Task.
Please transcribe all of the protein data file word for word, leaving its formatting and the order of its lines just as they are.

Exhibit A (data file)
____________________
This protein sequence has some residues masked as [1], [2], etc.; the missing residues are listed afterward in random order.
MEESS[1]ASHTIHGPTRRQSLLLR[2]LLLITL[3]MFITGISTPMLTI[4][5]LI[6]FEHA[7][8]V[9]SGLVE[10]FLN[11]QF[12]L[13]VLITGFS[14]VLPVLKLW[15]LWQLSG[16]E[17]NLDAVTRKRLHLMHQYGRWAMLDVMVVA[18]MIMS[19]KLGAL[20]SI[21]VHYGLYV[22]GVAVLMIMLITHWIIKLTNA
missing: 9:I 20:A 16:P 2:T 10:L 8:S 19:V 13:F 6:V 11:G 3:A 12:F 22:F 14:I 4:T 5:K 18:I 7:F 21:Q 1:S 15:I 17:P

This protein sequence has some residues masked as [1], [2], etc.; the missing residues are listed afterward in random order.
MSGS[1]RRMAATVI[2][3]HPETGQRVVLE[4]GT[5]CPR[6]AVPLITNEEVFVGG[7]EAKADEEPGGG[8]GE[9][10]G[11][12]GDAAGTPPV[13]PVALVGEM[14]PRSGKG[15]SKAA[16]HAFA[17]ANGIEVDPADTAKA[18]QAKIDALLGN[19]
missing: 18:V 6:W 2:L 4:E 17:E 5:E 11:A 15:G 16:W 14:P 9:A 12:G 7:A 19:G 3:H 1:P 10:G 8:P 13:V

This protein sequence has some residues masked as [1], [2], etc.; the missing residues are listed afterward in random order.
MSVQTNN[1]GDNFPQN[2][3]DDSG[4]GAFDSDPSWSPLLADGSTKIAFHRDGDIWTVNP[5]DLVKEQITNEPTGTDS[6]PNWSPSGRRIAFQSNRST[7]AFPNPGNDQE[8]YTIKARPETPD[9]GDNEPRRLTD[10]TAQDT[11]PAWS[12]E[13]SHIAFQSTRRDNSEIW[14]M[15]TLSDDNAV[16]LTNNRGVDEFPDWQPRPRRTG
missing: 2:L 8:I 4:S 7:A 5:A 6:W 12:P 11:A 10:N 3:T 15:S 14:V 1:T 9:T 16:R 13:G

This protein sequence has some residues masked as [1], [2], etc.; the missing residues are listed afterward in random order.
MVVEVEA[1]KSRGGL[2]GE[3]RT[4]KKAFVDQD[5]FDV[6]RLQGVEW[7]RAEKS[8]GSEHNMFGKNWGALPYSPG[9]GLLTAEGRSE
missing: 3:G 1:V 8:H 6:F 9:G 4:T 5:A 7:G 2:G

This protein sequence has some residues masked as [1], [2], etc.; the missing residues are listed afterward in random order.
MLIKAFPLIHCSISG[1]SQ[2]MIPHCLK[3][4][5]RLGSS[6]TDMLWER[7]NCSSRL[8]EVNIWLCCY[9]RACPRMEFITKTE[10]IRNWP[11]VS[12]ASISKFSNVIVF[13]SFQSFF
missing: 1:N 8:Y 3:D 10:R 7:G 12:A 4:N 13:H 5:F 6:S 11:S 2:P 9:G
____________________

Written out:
This protein sequence has some residues masked as [1], [2], etc.; the missing residues are listed afterward in random order.
MEESS[1]ASHTIHGPTRRQSLLLR[2]LLLITL[3]MFITGISTPMLTI[4][5]LI[6]FEHA[7][8]V[9]SGLVE[10]FLN[11]QF[12]L[13]VLITGFS[14]VLPVLKLW[15]LWQLSG[16]E[17]NLDAVTRKRLHLMHQYGRWAMLDVMVVA[18]MIMS[19]KLGAL[20]SI[21]VHYGLYV[22]GVAVLMIMLITHWIIKLTNA
missing: 9:I 20:A 16:P 2:T 10:L 8:S 19:V 13:F 6:V 11:G 3:A 12:F 22:F 14:I 4:T 5:K 18:I 7:F 21:Q 1:S 15:I 17:P

This protein sequence has some residues masked as [1], [2], etc.; the missing residues are listed afterward in random order.
MSGS[1]RRMAATVI[2][3]HPETGQRVVLE[4]GT[5]CPR[6]AVPLITNEEVFVGG[7]EAKADEEPGGG[8]GE[9][10]G[11][12]GDAAGTPPV[13]PVALVGEM[14]PRSGKG[15]SKAA[16]HAFA[17]ANGIEVDPADTAKA[18]QAKIDALLGN[19]
missing: 18:V 6:W 2:L 4:E 17:E 5:E 11:A 15:G 16:W 14:P 9:A 12:G 7:A 19:G 3:H 1:P 10:G 8:P 13:V

This protein sequence has some residues masked as [1], [2], etc.; the missing residues are listed afterward in random order.
MSVQTNN[1]GDNFPQN[2][3]DDSG[4]GAFDSDPSWSPLLADGSTKIAFHRDGDIWTVNP[5]DLVKEQITNEPTGTDS[6]PNWSPSGRRIAFQSNRST[7]AFPNPGNDQE[8]YTIKARPETPD[9]GDNEPRRLTD[10]TAQDT[11]PAWS[12]E[13]SHIAFQSTRRDNSEIW[14]M[15]TLSDDNAV[16]LTNNRGVDEFPDWQPRPRRTG
missing: 2:L 8:I 4:S 7:A 5:A 6:W 12:P 11:A 10:N 3:T 15:S 14:V 1:T 9:T 16:R 13:G

This protein sequence has some residues masked as [1], [2], etc.; the missing residues are listed afterward in random order.
MVVEVEA[1]KSRGGL[2]GE[3]RT[4]KKAFVDQD[5]FDV[6]RLQGVEW[7]RAEKS[8]GSEHNMFGKNWGALPYSPG[9]GLLTAEGRSE
missing: 3:G 1:V 8:H 6:F 9:G 4:T 5:A 7:G 2:G

This protein sequence has some residues masked as [1], [2], etc.; the missing residues are listed afterward in random order.
MLIKAFPLIHCSISG[1]SQ[2]MIPHCLK[3][4][5]RLGSS[6]TDMLWER[7]NCSSRL[8]EVNIWLCCY[9]RACPRMEFITKTE[10]IRNWP[11]VS[12]ASISKFSNVIVF[13]SFQSFF
missing: 1:N 8:Y 3:D 10:R 7:G 12:A 4:N 13:H 5:F 6:S 11:S 2:P 9:G